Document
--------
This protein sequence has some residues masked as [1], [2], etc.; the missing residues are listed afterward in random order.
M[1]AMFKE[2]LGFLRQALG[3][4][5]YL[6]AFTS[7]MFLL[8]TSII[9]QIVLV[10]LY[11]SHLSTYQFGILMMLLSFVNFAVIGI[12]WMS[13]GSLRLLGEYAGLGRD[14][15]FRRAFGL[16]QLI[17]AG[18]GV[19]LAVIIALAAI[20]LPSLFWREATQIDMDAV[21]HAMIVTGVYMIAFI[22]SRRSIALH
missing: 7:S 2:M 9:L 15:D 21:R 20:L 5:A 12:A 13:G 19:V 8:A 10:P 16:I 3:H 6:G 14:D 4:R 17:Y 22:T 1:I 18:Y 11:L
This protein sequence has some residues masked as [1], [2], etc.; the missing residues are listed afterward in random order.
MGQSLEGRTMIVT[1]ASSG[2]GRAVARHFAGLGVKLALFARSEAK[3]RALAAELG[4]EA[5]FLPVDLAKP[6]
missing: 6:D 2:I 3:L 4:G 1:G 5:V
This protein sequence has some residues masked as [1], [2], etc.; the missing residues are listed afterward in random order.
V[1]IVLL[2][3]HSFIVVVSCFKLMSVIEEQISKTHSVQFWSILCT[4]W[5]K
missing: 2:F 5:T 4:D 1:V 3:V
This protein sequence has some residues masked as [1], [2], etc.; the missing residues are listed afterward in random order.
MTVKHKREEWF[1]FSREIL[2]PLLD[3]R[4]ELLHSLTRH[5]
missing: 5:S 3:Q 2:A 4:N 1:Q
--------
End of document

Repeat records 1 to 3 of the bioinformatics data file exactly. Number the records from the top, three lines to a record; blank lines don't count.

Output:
This protein sequence has some residues masked as [1], [2], etc.; the missing residues are listed afterward in random order.
M[1]AMFKE[2]LGFLRQALG[3][4][5]YL[6]AFTS[7]MFLL[8]TSII[9]QIVLV[10]LY[11]SHLSTYQFGILMMLLSFVNFAVIGI[12]WMS[13]GSLRLLGEYAGLGRD[14][15]FRRAFGL[16]QLI[17]AG[18]GV[19]LAVIIALAAI[20]LPSLFWREATQIDMDAV[21]HAMIVTGVYMIAFI[22]SRRSIALH
missing: 7:S 2:M 9:L 15:D 21:R 20:L 5:A 12:A 13:G 19:V 8:A 10:P 16:I 3:H 6:G 14:D 4:R 17:Y 22:T 1:I 18:Y 11:L
This protein sequence has some residues masked as [1], [2], etc.; the missing residues are listed afterward in random order.
MGQSLEGRTMIVT[1]ASSG[2]GRAVARHFAGLGVKLALFARSEAK[3]RALAAELG[4]EA[5]FLPVDLAKP[6]
missing: 6:D 2:I 3:L 4:G 1:G 5:V
This protein sequence has some residues masked as [1], [2], etc.; the missing residues are listed afterward in random order.
V[1]IVLL[2][3]HSFIVVVSCFKLMSVIEEQISKTHSVQFWSILCT[4]W[5]K
missing: 2:F 5:T 4:D 1:V 3:V